Taking your business global is the beginning of doing many things differently, including using your business card in a different market. Contrary to what many people might think, translating a business card into a foreign language is not a simple, literal translation from one language into another. When it comes to making a good impression in doing business internationally, consider the following tips:
Your business card should be simple. It should convey the most important information about you — who you are, your title (also must be simple), your company and how to contact you.
Try to have business cards printed only on one side and in one language. While it is strongly recommended to leave one side blank for notes, it is ok to use the other side for translated information.
Make sure the translation of your title is accurate. The translation of a title into another language must convey the position within a company from the receiver’s perspective.
Do not translate your address. Translating or transliterating your address will only confuse the post office.
It may be useful to transliterate names including company names. It will help the receiver pronounce them properly.
Make sure you use the correct regional language. For example, in some parts of Belgium the main language is Flemish Dutch, while in other parts, it is French.
Be aware of some cultural nuances that make a business card attractive or unattractive in another culture. For example, in China using red and gold is taken for a sign of success.
Always use an expert for translating business cards, preferably a local professional translator who is aware of cultural nuances.
Finally, when it comes to giving/receiving a business card in a foreign country, be aware of basic cultural dos and don’ts - which hands should be used? What should you say or do when handing it out?
Today’s technology has changed the ways people connect & communicate. However paper, palm size business cards are still the first exchange we make in business. So until that also becomes a click of a button on some application, having your business cards professionally & thoughtfully translated into a foreign language can help in igniting & cultivating new international relationships.
Spanish is the official language in 22 countries and is the third most widely spoken in the world (after English and Mandarin). In 2011 there were 165 million Hispanic internet users, a group that grew 807% over the past 10 years. Experts predict that by the year 2050 there will be 530 million Spanish speakers in the world, of which 100 million will be living in the USA.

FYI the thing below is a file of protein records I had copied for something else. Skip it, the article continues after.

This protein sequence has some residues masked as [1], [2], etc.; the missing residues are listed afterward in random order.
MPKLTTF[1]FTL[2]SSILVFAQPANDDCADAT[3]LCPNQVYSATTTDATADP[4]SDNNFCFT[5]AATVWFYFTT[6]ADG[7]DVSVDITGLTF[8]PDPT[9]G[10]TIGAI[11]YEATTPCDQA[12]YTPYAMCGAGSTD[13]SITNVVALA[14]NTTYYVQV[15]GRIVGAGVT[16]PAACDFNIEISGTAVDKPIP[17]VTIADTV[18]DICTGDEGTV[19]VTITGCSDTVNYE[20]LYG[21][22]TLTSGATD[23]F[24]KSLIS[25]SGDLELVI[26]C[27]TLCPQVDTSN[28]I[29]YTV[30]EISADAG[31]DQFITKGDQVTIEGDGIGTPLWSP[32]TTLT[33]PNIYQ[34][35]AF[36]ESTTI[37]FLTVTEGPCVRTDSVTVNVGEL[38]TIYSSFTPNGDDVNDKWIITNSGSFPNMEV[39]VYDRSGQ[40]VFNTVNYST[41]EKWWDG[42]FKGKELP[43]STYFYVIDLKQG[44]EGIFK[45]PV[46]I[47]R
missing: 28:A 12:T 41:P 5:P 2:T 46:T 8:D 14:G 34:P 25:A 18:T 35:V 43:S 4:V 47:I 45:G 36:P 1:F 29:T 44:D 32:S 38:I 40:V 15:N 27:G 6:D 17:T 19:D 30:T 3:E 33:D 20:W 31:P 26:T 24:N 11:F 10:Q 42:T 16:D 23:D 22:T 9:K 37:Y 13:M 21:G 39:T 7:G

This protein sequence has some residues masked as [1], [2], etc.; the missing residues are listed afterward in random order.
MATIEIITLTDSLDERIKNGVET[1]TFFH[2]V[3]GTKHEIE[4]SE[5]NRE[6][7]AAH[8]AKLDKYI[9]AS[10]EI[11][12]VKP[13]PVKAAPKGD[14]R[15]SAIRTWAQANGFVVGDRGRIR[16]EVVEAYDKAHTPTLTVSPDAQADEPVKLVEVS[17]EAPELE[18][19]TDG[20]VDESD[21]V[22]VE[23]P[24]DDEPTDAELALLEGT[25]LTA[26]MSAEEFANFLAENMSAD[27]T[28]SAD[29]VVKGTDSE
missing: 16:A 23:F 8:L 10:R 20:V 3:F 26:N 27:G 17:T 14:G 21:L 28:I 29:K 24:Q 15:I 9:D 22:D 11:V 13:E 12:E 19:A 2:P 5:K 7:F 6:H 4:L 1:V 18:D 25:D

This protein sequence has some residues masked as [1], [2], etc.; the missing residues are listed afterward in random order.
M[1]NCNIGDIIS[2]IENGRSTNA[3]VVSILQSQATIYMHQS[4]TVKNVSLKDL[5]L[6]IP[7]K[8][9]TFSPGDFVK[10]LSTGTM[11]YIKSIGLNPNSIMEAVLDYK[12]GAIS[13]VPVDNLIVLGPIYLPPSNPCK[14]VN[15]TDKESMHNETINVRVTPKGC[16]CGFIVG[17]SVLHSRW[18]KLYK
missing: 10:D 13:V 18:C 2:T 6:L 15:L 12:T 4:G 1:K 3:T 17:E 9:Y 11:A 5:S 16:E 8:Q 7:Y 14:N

In the US, the Hispanic market is not only growing in size but also in buying power. Consider the following data, courtesy of eBizMedia and H&R block:
The majority of US Hispanic/Latinos keep strong ties to their cultural heritage. 35 million US residents still speak Spanish at home. The People en Español Hispanic Opinion Tracking (HOT) Study found that 55% of Hispanics in the US are relatively ‘unacculturated’. This is the group that is least assimilated, living culturally isolated and in Hispanic dominant communities. Not surprisingly, this group responds best to communication in their native language.
The US Hispanic population is growing in size and their buying power has increased at an even more staggering rate. This combined data reinforces the notion that the Latino market cannot be ignored by any US marketing organization. Latinos are an integral part of the US market as a whole. However, to reach and engage this audience, one has to consider the cultural nuances and language in their communications.
© 2012 Branded Translations.
Branded Translations is a specialized language services agency. We help organizations reach multicultural and international audiences through quality translation and transcreation of marketing and advertising communications. For more information, visit BrandedTranslations.com.
US exports just hit a brand new, all-time high. On Thursday the government reported that the United States sold $175.6 billion in goods and services overseas, the most exports on record.
Whether it’s the weaker dollar or the national export plan is unclear, but US businesses seem to realize that their opportunity is in the global marketplace. Ninety-five percent of the world’s customers and the world’s fastest-growing markets are outside the US.